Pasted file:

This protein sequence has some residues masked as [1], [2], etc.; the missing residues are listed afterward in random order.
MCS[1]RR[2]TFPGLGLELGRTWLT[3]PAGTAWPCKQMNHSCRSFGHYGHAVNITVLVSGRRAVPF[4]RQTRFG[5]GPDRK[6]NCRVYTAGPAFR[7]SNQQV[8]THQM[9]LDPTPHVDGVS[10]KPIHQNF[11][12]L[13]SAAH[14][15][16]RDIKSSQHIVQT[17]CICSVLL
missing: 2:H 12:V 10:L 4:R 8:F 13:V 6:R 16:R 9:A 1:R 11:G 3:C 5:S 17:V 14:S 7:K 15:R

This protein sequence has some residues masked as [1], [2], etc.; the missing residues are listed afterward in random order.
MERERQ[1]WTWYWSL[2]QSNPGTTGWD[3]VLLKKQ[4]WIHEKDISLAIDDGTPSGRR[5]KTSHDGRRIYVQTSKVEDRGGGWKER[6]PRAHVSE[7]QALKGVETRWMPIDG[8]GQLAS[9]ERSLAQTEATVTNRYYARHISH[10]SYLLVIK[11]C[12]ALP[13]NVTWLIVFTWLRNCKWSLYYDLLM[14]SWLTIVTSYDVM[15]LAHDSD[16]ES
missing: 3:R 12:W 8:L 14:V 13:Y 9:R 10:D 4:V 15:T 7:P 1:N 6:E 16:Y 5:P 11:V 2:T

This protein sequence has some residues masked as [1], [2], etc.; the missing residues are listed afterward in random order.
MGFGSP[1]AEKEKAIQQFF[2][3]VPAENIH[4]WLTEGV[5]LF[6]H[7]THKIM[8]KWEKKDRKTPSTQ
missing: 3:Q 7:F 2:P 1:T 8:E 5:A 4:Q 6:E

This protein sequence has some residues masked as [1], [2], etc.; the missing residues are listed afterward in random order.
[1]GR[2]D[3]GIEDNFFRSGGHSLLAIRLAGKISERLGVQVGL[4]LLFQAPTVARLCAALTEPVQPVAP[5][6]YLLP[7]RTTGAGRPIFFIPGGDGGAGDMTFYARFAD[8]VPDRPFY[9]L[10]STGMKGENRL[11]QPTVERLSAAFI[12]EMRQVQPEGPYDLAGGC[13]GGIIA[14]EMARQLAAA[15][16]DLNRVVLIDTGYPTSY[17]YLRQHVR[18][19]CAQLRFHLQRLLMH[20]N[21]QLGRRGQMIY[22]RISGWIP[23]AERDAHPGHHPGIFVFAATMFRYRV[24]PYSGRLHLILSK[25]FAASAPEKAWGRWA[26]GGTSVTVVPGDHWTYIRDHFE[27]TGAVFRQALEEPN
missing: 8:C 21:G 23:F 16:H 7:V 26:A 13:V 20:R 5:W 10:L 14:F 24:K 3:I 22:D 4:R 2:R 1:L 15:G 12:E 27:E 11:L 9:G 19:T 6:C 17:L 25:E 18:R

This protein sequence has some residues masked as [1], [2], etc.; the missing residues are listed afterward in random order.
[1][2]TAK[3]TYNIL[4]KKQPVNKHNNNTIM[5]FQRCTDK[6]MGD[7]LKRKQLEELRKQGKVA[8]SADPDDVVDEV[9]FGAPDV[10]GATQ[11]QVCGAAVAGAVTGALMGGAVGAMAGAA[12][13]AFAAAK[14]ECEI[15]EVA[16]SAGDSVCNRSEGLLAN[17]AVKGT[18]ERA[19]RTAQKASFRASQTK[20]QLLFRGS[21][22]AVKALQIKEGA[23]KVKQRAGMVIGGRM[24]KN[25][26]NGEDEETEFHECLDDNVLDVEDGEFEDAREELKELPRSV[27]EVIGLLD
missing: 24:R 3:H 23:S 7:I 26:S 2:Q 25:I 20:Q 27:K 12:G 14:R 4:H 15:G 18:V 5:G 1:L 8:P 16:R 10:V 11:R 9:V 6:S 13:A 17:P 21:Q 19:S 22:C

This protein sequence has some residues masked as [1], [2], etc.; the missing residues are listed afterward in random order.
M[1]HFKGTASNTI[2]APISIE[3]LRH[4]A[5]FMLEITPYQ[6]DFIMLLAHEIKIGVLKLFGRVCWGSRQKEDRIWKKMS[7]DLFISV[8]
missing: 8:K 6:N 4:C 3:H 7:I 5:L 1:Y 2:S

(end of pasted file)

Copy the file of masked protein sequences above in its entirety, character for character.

This protein sequence has some residues masked as [1], [2], etc.; the missing residues are listed afterward in random order.
MCS[1]RR[2]TFPGLGLELGRTWLT[3]PAGTAWPCKQMNHSCRSFGHYGHAVNITVLVSGRRAVPF[4]RQTRFG[5]GPDRK[6]NCRVYTAGPAFR[7]SNQQV[8]THQM[9]LDPTPHVDGVS[10]KPIHQNF[11][12]L[13]SAAH[14][15][16]RDIKSSQHIVQT[17]CICSVLL
missing: 2:H 12:V 10:L 4:R 8:F 13:V 6:R 16:R 9:A 1:R 11:G 3:C 5:S 17:V 14:S 7:K 15:R

This protein sequence has some residues masked as [1], [2], etc.; the missing residues are listed afterward in random order.
MERERQ[1]WTWYWSL[2]QSNPGTTGWD[3]VLLKKQ[4]WIHEKDISLAIDDGTPSGRR[5]KTSHDGRRIYVQTSKVEDRGGGWKER[6]PRAHVSE[7]QALKGVETRWMPIDG[8]GQLAS[9]ERSLAQTEATVTNRYYARHISH[10]SYLLVIK[11]C[12]ALP[13]NVTWLIVFTWLRNCKWSLYYDLLM[14]SWLTIVTSYDVM[15]LAHDSD[16]ES
missing: 3:R 12:W 8:L 14:V 13:Y 9:R 10:D 4:V 15:T 7:P 1:N 6:E 16:Y 5:P 11:V 2:T

This protein sequence has some residues masked as [1], [2], etc.; the missing residues are listed afterward in random order.
MGFGSP[1]AEKEKAIQQFF[2][3]VPAENIH[4]WLTEGV[5]LF[6]H[7]THKIM[8]KWEKKDRKTPSTQ
missing: 3:Q 7:F 2:P 1:T 8:E 5:A 4:Q 6:E

This protein sequence has some residues masked as [1], [2], etc.; the missing residues are listed afterward in random order.
[1]GR[2]D[3]GIEDNFFRSGGHSLLAIRLAGKISERLGVQVGL[4]LLFQAPTVARLCAALTEPVQPVAP[5][6]YLLP[7]RTTGAGRPIFFIPGGDGGAGDMTFYARFAD[8]VPDRPFY[9]L[10]STGMKGENRL[11]QPTVERLSAAFI[12]EMRQVQPEGPYDLAGGC[13]GGIIA[14]EMARQLAAA[15][16]DLNRVVLIDTGYPTSY[17]YLRQHVR[18][19]CAQLRFHLQRLLMH[20]N[21]QLGRRGQMIY[22]RISGWIP[23]AERDAHPGHHPGIFVFAATMFRYRV[24]PYSGRLHLILSK[25]FAASAPEKAWGRWA[26]GGTSVTVVPGDHWTYIRDHFE[27]TGAVFRQALEEPN
missing: 8:C 21:G 23:F 16:H 7:V 26:A 13:V 20:R 5:W 10:L 14:F 24:K 3:I 22:D 4:R 2:R 1:L 15:G 12:E 27:E 11:L 9:G 19:T 6:C 17:L 25:E 18:R

This protein sequence has some residues masked as [1], [2], etc.; the missing residues are listed afterward in random order.
[1][2]TAK[3]TYNIL[4]KKQPVNKHNNNTIM[5]FQRCTDK[6]MGD[7]LKRKQLEELRKQGKVA[8]SADPDDVVDEV[9]FGAPDV[10]GATQ[11]QVCGAAVAGAVTGALMGGAVGAMAGAA[12][13]AFAAAK[14]ECEI[15]EVA[16]SAGDSVCNRSEGLLAN[17]AVKGT[18]ERA[19]RTAQKASFRASQTK[20]QLLFRGS[21][22]AVKALQIKEGA[23]KVKQRAGMVIGGRM[24]KN[25][26]NGEDEETEFHECLDDNVLDVEDGEFEDAREELKELPRSV[27]EVIGLLD
missing: 24:R 3:H 23:S 7:I 26:S 2:Q 25:I 20:Q 27:K 12:G 14:R 4:H 15:G 18:V 5:G 1:L 8:P 16:R 10:V 11:R 9:V 6:S 13:A 17:P 21:Q 19:S 22:C

This protein sequence has some residues masked as [1], [2], etc.; the missing residues are listed afterward in random order.
M[1]HFKGTASNTI[2]APISIE[3]LRH[4]A[5]FMLEITPYQ[6]DFIMLLAHEIKIGVLKLFGRVCWGSRQKEDRIWKKMS[7]DLFISV[8]
missing: 8:K 6:N 4:C 3:H 7:I 5:L 1:Y 2:S